TAMPA, Fla. — Public health leaders in Tampa Bay are calling attention to just how difficult contact tracing will be surrounding the Super Bowl and other events.
Michael Teng, at USF’S School of Medicine had a particular word to describe it: “I was like wow this is going to be kind of a nightmare,” he explained.
With thousands of football fans expected to pack bars, restaurants and the neighborhoods outside Raymond James Stadium to celebrate Tampa’s big night in the spotlight, tracking down who may have been exposed to COVID-19 would be nearly impossible.
“They’re coming into Tampa and leaving Tampa and I just hope we can contain it as much as possible,” said Justin Beck who heads up his own contact tracing company called Contakt World.
This past season, the NFL relied heavily on contact tracing to keep players safe. 18 NFL employees were tasked with keeping tabs on which teammates tested positive for COVID-19. Players also wore smart devices on their wrists which helped determine how long they spent in close vicinity with one another.
“I really think the NFL has been extremely innovative in this field and I think the next step for the Super Bowl and next football season is extending the success from players all the way to fans,” Beck elaborated.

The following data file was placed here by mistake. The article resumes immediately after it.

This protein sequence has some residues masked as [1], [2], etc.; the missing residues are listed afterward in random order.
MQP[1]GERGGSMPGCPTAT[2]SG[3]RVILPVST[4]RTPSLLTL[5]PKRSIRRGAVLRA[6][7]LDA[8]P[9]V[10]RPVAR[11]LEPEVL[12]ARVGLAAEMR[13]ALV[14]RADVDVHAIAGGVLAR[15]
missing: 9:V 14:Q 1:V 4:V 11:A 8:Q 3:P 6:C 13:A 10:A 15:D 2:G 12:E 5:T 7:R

Beck says that would come down to NFL leaders keeping close tabs on who attends each event, how they can be contacted and those who do test positive notifying the Florida Department of Health.
“it’s going to be really really difficult,” Teng added.
Since just 22,000 fans will be allowed inside Raymond James Stadium, the bigger concerns are with private gatherings. Health leaders best advice is to choose outdoor settings, be diligent about wearing your mask and fess up if you get sick.
Tom Unnasch, a distinguished professor with the USF College of Public Health says that’s crucial after you test positive. “Try to call as many people personally as you can remember and say hey I’ve been exposed and you may want to get yourself tested,” he said.